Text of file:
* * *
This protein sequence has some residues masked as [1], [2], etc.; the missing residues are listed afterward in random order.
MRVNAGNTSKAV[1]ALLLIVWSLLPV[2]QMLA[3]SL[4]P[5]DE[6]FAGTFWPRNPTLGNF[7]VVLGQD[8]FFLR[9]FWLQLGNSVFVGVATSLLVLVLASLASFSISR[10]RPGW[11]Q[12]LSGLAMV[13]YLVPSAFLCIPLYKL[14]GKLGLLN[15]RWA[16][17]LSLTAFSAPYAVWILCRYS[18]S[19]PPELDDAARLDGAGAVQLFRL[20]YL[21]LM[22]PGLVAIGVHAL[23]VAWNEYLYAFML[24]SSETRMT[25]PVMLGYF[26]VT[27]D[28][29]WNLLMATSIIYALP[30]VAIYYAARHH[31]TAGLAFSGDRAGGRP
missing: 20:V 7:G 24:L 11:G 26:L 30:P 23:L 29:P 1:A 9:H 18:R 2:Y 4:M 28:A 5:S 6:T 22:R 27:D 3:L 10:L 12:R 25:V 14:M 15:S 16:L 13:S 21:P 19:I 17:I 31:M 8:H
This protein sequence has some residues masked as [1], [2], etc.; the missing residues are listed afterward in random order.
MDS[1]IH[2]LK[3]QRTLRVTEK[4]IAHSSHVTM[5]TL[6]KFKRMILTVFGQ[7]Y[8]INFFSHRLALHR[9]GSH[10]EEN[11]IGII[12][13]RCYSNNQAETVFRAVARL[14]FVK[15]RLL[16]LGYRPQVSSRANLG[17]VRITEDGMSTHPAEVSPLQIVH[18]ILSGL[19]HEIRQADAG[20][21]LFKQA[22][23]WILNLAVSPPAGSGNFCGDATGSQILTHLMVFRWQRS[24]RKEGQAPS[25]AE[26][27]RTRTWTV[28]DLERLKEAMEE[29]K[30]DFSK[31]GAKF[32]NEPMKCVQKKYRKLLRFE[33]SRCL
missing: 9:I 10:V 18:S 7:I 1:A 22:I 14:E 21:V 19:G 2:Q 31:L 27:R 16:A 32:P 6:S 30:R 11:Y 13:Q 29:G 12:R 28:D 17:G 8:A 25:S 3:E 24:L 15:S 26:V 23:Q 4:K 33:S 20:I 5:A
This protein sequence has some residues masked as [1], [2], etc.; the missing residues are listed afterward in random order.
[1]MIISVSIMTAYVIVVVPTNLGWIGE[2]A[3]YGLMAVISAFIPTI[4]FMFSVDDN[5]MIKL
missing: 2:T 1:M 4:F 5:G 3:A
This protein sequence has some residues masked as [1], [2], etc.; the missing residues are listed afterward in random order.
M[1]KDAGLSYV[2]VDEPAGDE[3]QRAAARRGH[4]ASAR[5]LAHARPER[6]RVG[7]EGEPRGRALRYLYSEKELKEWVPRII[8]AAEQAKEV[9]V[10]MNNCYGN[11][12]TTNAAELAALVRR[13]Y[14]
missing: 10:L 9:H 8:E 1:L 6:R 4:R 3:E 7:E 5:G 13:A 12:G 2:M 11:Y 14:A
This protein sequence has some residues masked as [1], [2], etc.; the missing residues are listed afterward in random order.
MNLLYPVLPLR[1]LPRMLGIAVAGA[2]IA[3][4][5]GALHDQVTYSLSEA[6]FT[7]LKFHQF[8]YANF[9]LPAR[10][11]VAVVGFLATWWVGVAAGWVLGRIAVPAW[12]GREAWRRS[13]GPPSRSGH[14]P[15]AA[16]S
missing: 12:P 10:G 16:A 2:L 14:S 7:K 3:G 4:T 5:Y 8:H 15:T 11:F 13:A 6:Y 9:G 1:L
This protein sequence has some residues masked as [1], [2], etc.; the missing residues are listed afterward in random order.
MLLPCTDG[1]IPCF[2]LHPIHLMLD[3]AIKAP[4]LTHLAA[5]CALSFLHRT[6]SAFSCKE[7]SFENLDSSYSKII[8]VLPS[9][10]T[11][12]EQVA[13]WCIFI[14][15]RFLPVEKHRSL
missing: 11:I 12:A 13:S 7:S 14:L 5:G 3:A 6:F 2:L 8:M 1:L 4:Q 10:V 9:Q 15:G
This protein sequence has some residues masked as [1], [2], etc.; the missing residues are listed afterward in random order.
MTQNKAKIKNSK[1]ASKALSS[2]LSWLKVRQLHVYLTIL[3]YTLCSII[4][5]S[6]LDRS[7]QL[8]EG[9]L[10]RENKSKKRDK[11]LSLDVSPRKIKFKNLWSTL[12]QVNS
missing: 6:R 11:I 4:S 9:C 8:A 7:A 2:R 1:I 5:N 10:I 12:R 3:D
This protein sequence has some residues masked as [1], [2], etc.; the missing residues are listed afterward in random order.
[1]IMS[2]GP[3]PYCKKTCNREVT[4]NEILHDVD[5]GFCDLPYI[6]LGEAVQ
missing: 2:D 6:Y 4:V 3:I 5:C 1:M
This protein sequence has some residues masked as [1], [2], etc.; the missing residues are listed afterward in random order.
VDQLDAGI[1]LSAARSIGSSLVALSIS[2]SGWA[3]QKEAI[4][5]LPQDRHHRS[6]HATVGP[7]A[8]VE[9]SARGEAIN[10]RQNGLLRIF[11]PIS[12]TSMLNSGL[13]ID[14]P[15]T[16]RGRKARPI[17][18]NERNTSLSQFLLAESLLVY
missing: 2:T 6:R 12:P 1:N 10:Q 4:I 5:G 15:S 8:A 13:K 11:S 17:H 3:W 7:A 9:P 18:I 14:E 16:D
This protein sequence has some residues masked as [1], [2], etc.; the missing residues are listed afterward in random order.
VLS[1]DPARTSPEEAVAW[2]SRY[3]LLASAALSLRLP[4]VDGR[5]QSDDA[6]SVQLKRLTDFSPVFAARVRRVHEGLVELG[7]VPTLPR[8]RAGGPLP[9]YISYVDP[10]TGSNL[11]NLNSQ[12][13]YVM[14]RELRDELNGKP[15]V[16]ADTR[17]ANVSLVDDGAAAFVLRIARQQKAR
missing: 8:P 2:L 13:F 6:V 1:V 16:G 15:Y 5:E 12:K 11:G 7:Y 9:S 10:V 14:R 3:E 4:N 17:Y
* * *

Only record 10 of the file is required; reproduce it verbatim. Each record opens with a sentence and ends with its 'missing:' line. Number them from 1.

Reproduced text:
This protein sequence has some residues masked as [1], [2], etc.; the missing residues are listed afterward in random order.
VLS[1]DPARTSPEEAVAW[2]SRY[3]LLASAALSLRLP[4]VDGR[5]QSDDA[6]SVQLKRLTDFSPVFAARVRRVHEGLVELG[7]VPTLPR[8]RAGGPLP[9]YISYVDP[10]TGSNL[11]NLNSQ[12][13]YVM[14]RELRDELNGKP[15]V[16]ADTR[17]ANVSLVDDGAAAFVLRIARQQKAR
missing: 8:P 2:L 13:F 6:V 1:V 16:G 15:Y 5:E 12:K 11:G 7:Y 9:S 10:V 14:R 3:E 4:N 17:Y